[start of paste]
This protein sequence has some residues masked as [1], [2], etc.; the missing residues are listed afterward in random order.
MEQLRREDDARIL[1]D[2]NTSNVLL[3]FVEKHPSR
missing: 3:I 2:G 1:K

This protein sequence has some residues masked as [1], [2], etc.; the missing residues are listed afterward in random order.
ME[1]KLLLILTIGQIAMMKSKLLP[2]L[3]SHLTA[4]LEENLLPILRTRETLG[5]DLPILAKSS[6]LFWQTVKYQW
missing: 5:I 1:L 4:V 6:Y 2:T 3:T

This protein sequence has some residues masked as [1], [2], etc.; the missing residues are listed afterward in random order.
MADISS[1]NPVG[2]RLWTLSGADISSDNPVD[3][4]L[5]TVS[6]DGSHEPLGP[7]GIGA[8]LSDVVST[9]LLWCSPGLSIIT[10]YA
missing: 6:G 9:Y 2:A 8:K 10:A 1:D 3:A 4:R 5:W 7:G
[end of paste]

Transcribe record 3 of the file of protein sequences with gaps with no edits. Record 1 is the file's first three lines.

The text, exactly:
This protein sequence has some residues masked as [1], [2], etc.; the missing residues are listed afterward in random order.
MADISS[1]NPVG[2]RLWTLSGADISSDNPVD[3][4]L[5]TVS[6]DGSHEPLGP[7]GIGA[8]LSDVVST[9]LLWCSPGLSIIT[10]YA
missing: 6:G 9:Y 2:A 8:K 10:A 1:D 3:A 4:R 5:W 7:G